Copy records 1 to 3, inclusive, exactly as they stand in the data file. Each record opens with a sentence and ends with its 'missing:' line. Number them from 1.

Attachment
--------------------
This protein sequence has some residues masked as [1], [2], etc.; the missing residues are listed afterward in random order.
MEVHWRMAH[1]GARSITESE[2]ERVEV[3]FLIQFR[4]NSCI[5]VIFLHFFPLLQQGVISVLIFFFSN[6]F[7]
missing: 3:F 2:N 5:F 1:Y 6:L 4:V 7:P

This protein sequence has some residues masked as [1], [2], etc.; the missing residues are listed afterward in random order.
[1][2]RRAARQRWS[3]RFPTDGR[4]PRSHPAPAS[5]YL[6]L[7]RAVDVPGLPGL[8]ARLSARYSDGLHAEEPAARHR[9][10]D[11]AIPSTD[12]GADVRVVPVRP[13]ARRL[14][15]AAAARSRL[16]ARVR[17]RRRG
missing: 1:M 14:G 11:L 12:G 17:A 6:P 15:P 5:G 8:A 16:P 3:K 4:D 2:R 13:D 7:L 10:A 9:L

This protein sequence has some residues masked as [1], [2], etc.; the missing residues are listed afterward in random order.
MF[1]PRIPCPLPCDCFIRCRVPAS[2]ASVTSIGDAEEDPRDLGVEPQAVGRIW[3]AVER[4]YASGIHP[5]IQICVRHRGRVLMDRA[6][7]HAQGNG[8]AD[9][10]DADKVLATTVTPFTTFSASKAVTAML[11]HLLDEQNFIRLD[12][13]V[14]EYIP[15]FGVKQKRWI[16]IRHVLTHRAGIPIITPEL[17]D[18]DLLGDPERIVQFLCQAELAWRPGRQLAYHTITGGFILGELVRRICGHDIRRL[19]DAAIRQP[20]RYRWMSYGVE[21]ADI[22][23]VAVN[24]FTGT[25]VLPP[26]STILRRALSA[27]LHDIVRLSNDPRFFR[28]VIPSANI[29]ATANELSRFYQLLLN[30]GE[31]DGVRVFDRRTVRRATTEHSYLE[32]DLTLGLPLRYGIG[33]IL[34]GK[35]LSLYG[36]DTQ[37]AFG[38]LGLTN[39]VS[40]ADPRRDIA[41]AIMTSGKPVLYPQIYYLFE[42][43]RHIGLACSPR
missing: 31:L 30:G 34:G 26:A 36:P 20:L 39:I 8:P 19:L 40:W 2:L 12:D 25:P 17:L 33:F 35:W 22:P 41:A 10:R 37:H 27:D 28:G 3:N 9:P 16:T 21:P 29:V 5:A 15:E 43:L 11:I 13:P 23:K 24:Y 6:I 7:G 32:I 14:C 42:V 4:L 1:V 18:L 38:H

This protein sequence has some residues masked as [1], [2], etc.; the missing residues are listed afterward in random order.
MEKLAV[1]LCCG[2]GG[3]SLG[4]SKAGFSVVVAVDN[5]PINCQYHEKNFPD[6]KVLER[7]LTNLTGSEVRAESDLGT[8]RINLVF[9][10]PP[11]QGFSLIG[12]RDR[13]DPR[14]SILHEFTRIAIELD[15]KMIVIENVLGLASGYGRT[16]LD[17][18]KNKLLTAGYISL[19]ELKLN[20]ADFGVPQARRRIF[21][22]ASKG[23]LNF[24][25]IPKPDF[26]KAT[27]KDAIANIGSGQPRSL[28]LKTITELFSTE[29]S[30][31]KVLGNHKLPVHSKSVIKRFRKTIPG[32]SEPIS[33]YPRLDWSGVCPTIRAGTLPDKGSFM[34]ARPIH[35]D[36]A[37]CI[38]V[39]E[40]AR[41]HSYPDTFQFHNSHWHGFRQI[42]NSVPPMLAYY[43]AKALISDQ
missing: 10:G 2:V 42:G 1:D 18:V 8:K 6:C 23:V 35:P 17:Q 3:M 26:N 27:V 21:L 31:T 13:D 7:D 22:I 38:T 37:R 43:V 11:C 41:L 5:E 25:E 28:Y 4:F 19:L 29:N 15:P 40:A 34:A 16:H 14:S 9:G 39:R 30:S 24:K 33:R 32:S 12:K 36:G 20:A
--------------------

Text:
This protein sequence has some residues masked as [1], [2], etc.; the missing residues are listed afterward in random order.
MEVHWRMAH[1]GARSITESE[2]ERVEV[3]FLIQFR[4]NSCI[5]VIFLHFFPLLQQGVISVLIFFFSN[6]F[7]
missing: 3:F 2:N 5:F 1:Y 6:L 4:V 7:P

This protein sequence has some residues masked as [1], [2], etc.; the missing residues are listed afterward in random order.
[1][2]RRAARQRWS[3]RFPTDGR[4]PRSHPAPAS[5]YL[6]L[7]RAVDVPGLPGL[8]ARLSARYSDGLHAEEPAARHR[9][10]D[11]AIPSTD[12]GADVRVVPVRP[13]ARRL[14][15]AAAARSRL[16]ARVR[17]RRRG
missing: 1:M 14:G 11:L 12:G 17:A 6:P 15:P 5:G 8:A 16:P 3:K 4:D 2:R 13:D 7:L 10:A 9:L

This protein sequence has some residues masked as [1], [2], etc.; the missing residues are listed afterward in random order.
MF[1]PRIPCPLPCDCFIRCRVPAS[2]ASVTSIGDAEEDPRDLGVEPQAVGRIW[3]AVER[4]YASGIHP[5]IQICVRHRGRVLMDRA[6][7]HAQGNG[8]AD[9][10]DADKVLATTVTPFTTFSASKAVTAML[11]HLLDEQNFIRLD[12][13]V[14]EYIP[15]FGVKQKRWI[16]IRHVLTHRAGIPIITPEL[17]D[18]DLLGDPERIVQFLCQAELAWRPGRQLAYHTITGGFILGELVRRICGHDIRRL[19]DAAIRQP[20]RYRWMSYGVE[21]ADI[22][23]VAVN[24]FTGT[25]VLPP[26]STILRRALSA[27]LHDIVRLSNDPRFFR[28]VIPSANI[29]ATANELSRFYQLLLN[30]GE[31]DGVRVFDRRTVRRATTEHSYLE[32]DLTLGLPLRYGIG[33]IL[34]GK[35]LSLYG[36]DTQ[37]AFG[38]LGLTN[39]VS[40]ADPRRDIA[41]AIMTSGKPVLYPQIYYLFE[42][43]RHIGLACSPR
missing: 31:L 30:G 34:G 26:A 36:P 20:L 39:I 8:P 19:L 40:W 2:L 12:D 25:P 17:L 33:F 35:W 22:P 41:A 10:R 37:H 27:D 28:G 3:N 9:P 16:T 21:P 29:V 5:A 15:E 43:L 11:I 13:P 23:K 24:Y 6:I 7:G 32:I 14:C 42:V 4:L 1:V 18:L 38:H